BRATTLEBORO—More than two years after its inception, a wood heat program fueled by a $1.6 million allocation from Vermont Yankee appears to be kicking into high gear.
Windham Wood Heat Initiative, which promotes high-efficiency wood boiler installation, has funded three completed projects with five more in progress. Five of those new heating systems are in school buildings.
The program also has a newly extended deadline, and officials have begun allowing nonprofit organizations to participate. Previously, the program had been limited to publicly owned structures.
“I’m excited about it — it offers a lot more opportunity,” said Marion Major, an energy planner at Windham Regional Commission.
Windham Wood Heat sprang from a financial settlement between state officials and Entergy, which stopped power production at the Vermont Yankee nuclear plant in Vernon at the end of 2014.
Entergy had made payments totaling $5.2 million to the state’s Clean Energy Development Fund. The state’s Vermont Yankee shutdown settlement agreement says half of that money must be used “for clean energy development activities in or for the benefit of Windham County.”
In spring 2015, the state allocated $1.6 million from that pot to create Windham Wood Heat. Then-Gov. Peter Shumlin said state officials were “advancing the effort to move to clean, local, and affordable energy in Vermont by investing in renewable biomass heating for Windham County schools and public buildings.”
That money went to Brattleboro-based Sustainable Energy Outreach Network, with other partners including Windham Regional Commission, Northern Forest Center, and Building Green.
Now, Windham Regional officials have taken over, and the program is accelerating.
A great fit
Andrew Perchlik, director of the state’s Clean Energy Development Fund, said the regional commission is a “great fit” to run the wood heat program because it has more staff and more experience with grants than the Sustainable Energy Outreach Network does.
State documents say most of Windham Wood Heat’s initial funding remains unspent. But officials expect that more than $1 million will be awarded through the program in fiscal year 2018.
The program doesn’t pay in full for new wood-fired boilers. Instead, Windham Wood Heat will fund 75 percent of the cost of an initial audit and up to 35 percent of installation costs.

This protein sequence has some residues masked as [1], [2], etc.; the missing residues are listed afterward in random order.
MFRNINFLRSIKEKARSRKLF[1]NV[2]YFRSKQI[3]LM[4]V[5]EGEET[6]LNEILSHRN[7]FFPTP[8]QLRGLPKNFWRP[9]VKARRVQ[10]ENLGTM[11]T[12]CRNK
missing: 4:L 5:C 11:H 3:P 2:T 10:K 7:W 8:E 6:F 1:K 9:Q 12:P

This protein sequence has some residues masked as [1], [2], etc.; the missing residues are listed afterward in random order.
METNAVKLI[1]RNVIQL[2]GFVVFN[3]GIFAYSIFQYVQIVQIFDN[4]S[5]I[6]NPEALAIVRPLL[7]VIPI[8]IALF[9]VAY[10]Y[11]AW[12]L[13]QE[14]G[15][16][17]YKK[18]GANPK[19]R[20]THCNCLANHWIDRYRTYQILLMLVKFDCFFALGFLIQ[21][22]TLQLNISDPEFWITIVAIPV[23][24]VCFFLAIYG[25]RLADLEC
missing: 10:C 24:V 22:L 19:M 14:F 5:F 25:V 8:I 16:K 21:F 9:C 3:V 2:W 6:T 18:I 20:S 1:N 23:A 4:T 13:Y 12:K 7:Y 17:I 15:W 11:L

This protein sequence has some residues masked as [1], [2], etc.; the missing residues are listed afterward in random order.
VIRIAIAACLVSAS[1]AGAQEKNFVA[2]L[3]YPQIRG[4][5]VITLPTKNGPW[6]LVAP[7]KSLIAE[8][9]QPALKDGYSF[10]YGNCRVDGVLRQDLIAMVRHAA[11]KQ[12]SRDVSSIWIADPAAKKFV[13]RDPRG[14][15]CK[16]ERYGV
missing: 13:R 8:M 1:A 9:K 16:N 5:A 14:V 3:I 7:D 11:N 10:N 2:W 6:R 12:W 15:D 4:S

The program also offers “one-on-one coaching” through wood heat projects.
The idea is to transition school, municipal, and nonprofit buildings from fossil-fuel systems to modern wood heat systems like pellet boilers. The goal is to reduce carbon dioxide emissions and save money.
“These systems are technologically advanced,” Major said. “They’re not your old wood stove.”
The program has supported finished wood heat projects at three Brattleboro properties — Academy School; the New England Center for Circus Arts’ new headquarters; and the Esteyville School Building, which doesn’t function as a school but is owned by Windham Southeast Supervisory Union.
Five more projects are in various stages of development.
That includes four more schools — Green Street in Brattleboro; Guilford Central; Marlboro; and Flood Brook in Londonderry — as well as Windham & Windsor Housing Trust’s Putney Landing apartment project.
A 1920s-era oil burner has been replaced at Green Street School, Windham Southeast Superintendent Lyle Holiday said. Crews also are installing window quilts and better-insulated skylights.
In Guilford, Principal John Gagnon expects the school’s new wood-heat system to be finished by the end of September. Windham Wood Heat, Gagnon said, made it feasible for the district to convert from an oil-based system after years of discussion.
“The board and the community is looking at it as, over time, improving efficiency,” Gagnon said. “And it really fits into the ethos of the school — being a good citizen, and building a sustainable and healthy environment for our children.”
Windham Wood Heat Initiative had been scheduled to wrap up this fall, but that’s been pushed to December 2018 to accommodate additional projects. Major said she’s heard from a few interested entities, and she’s looking for more.
“We wanted to extend it through another building season,” she said.
More information is available at www.windhamregional.org/energy/wwh.
While the wood heat project got the majority of Windham County’s clean energy money from the Vermont Yankee settlement, there are other allocations:
• The state sent $400,000 to Windham Regional Commission to create a renewable energy grant program. The first round of those grants was awarded earlier this year.
Perchlik said state officials have decided to allocate an additional $300,000 to the grant program. That $300,000 initially had been earmarked for anaerobic digester projects in Windham County, but officials said they received no interest in such projects.
• About $270,000 will be allocated for a new residential wood heat program targeted for low-income households. Details haven’t yet been finalized, but Perchlik said it “could be a stove change-out program or something else.”
• Remaining funding will be used for a third-party evaluation of the Windham County clean energy programs, Perchlik said.